No matter how old you are, what your musical taste is or whether or not you can read a note, there’s never a wrong time to learn how to play an instrument.

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Since the early promulgation of addiction as a brain disease, I have warned that such a model could increase rather than decrease addiction-related stigma if not also accompanied by a parallel understanding of the neurobiology of addiction recovery. To that end, I joined several colleagues in calling for a recovery research agenda that includes a focus on the degree to which brain functioning is restored during the recovery process. In the intervening years, significant research has illuminated such healing processes and their implications for recovery management. The most significant of this work has been done on alcohol use disorders. The extent to which these findings are applicable to other substance use disorders remains unclear.

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With more than 440,000 youth in foster care, there are plenty of ways to make a difference during this month. Here are ideas for how to support National Foster Care Month.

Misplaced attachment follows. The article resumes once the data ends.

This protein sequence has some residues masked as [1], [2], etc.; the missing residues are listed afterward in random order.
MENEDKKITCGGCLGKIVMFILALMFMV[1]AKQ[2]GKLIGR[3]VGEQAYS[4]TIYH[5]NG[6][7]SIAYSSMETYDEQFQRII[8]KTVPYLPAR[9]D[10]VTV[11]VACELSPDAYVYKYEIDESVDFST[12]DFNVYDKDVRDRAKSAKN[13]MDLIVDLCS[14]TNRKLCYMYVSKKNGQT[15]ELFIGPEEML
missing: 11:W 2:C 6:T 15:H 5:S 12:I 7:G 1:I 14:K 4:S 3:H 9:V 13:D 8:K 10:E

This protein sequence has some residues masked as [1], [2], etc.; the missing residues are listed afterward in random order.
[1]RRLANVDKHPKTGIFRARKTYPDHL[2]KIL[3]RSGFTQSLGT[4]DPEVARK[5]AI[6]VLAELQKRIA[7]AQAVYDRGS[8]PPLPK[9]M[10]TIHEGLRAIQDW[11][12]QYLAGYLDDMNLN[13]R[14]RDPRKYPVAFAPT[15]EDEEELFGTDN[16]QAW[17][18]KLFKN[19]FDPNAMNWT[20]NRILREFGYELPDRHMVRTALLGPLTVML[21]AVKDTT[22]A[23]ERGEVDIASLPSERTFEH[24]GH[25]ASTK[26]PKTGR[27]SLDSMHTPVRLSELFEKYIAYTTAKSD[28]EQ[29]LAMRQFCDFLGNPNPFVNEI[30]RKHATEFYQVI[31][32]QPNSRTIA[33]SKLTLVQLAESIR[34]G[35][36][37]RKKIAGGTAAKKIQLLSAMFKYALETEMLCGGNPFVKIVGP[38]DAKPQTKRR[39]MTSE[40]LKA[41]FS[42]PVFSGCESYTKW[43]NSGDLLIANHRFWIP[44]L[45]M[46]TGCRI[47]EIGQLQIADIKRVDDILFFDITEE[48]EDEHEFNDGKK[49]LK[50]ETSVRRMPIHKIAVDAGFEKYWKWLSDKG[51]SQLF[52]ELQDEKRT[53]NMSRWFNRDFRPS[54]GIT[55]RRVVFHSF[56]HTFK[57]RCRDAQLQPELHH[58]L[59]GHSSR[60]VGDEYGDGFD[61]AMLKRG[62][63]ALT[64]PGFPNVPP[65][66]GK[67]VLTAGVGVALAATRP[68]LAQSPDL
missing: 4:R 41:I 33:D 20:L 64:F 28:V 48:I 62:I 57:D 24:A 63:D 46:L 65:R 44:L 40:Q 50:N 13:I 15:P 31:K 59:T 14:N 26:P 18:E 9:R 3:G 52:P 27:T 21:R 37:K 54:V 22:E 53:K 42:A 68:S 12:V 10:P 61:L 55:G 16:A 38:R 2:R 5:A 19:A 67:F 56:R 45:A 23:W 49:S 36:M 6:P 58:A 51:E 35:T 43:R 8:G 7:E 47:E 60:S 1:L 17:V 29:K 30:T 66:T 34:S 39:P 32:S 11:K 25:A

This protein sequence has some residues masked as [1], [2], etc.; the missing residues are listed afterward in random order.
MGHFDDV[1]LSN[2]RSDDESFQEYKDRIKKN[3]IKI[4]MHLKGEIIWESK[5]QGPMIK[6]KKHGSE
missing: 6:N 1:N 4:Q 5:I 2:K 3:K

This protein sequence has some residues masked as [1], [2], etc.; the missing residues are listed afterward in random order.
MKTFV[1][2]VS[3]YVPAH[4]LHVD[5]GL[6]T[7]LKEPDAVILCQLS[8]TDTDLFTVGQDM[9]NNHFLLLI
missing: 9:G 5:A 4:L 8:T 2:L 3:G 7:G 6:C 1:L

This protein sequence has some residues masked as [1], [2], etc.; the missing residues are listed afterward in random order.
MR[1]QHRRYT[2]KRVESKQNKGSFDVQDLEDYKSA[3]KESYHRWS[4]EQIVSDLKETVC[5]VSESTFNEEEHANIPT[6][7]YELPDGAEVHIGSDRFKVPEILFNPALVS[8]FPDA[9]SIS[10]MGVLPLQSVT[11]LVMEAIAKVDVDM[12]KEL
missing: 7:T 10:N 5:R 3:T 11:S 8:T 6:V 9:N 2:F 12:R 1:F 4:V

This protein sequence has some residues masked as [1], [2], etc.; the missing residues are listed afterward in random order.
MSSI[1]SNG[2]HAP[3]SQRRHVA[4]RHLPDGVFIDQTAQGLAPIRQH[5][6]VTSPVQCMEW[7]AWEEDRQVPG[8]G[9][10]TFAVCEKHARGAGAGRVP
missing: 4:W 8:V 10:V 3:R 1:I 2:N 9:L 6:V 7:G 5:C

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Addiction recovery is best viewed as a process rather than an event, but the transition into recovery can sometimes be more a cataclysm than a product of incremental steps—more a lightning strike than a process of maturational learning—and the factors that sustain recovery over time may be quite different than those that trigger recovery initiation. Where recovery stability is achieved in gradual stages and within later stages of enhanced global health and functioning in recovery, there are can be surges in growth that exert profound effects on personal identity and character and one’s relationship with the world.

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